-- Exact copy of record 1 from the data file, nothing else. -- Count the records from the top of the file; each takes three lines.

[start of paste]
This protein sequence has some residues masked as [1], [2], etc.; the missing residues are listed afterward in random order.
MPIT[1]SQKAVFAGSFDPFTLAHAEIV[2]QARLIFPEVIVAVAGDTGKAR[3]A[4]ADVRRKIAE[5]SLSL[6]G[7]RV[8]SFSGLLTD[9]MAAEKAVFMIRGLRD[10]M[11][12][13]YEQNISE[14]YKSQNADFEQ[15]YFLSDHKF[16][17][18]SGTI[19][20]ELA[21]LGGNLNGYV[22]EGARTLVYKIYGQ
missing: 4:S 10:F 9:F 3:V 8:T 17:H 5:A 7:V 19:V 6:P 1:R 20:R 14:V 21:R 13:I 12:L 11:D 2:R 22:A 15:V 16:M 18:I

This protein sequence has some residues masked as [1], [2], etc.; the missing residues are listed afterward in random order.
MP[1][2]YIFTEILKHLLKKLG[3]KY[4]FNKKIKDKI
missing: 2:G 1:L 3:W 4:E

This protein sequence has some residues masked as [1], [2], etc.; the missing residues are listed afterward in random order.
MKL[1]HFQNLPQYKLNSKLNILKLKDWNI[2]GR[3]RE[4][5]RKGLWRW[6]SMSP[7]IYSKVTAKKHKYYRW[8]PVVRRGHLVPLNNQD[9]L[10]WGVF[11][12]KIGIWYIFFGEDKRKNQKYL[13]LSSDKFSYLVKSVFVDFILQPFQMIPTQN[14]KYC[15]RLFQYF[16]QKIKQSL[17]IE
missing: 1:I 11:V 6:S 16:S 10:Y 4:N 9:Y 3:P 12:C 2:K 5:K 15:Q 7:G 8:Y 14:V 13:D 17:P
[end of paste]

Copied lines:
This protein sequence has some residues masked as [1], [2], etc.; the missing residues are listed afterward in random order.
MPIT[1]SQKAVFAGSFDPFTLAHAEIV[2]QARLIFPEVIVAVAGDTGKAR[3]A[4]ADVRRKIAE[5]SLSL[6]G[7]RV[8]SFSGLLTD[9]MAAEKAVFMIRGLRD[10]M[11][12][13]YEQNISE[14]YKSQNADFEQ[15]YFLSDHKF[16][17][18]SGTI[19][20]ELA[21]LGGNLNGYV[22]EGARTLVYKIYGQ
missing: 4:S 10:F 9:F 3:V 8:T 17:H 5:A 7:V 19:V 6:P 1:R 20:R 14:V 21:R 13:I 12:L 11:D 2:R 22:A 15:V 16:M 18:I